Hallmarks of Montessori

One of the hallmarks of the Montessori program is a schedule that preserves a long, uninterrupted “work” time to support the development of concentration and to allow spontaneous activity. The child is not guided or directed, following a predetermined schedule or required activities. Another hallmark is that the program takes a child-centered view of children: giving them freedom to explore the space and select their own activities of individual interest. An array of hands-on materials is available to attract and engage the toddler. This fosters concentration, develops problem-solving skills, and encourages intrinsic motivation.

The activities are designed to enable children to recognize when the task has been completed successfully, rather than be dependent on the adult for validation or correction. The materials and activities are beautiful, many made of natural materials, such as wood, and with as little plastic as possible. Activities and interactions enhance a spirit of generosity, awe, and wonder, with opportunities to provide meaningful help to others. The toddler has experiences designed to cultivate a love for nature, such as planting seeds, collecting pine cones, and sorting sea shells.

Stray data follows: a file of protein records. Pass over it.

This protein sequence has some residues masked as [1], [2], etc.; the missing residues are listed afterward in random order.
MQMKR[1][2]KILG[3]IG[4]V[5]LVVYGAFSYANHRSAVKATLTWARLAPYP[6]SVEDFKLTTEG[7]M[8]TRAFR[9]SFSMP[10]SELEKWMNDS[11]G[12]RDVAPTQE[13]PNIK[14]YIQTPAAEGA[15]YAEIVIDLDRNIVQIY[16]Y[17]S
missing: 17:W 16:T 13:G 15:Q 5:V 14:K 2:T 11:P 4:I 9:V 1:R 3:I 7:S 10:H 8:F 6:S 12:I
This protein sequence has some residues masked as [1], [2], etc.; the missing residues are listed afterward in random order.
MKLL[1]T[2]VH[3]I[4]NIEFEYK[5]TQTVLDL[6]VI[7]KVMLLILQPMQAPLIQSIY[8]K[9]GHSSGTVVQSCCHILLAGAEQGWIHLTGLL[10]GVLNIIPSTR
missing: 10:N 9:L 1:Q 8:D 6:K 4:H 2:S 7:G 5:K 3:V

“The classroom setup, as well as the teachers, really allow each child to develop their own individual skills and talents. Every day, I am amazed at what I see the children doing – from serving and clearing their own food, to caring for plants, and even making their own soap. More importantly, they all seem so happy and fulfilled.” — W. Baldwin, Montessori parent

Language and environment